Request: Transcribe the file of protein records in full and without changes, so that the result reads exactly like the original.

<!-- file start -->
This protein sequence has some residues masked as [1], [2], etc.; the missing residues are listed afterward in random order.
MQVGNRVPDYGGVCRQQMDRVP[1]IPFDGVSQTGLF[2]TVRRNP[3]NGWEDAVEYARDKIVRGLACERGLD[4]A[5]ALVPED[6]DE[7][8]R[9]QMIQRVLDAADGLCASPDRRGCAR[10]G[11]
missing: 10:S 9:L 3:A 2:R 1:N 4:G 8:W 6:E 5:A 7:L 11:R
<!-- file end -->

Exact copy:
This protein sequence has some residues masked as [1], [2], etc.; the missing residues are listed afterward in random order.
MQVGNRVPDYGGVCRQQMDRVP[1]IPFDGVSQTGLF[2]TVRRNP[3]NGWEDAVEYARDKIVRGLACERGLD[4]A[5]ALVPED[6]DE[7][8]R[9]QMIQRVLDAADGLCASPDRRGCAR[10]G[11]
missing: 10:S 9:L 3:A 2:R 1:N 4:G 8:W 6:E 5:A 7:L 11:R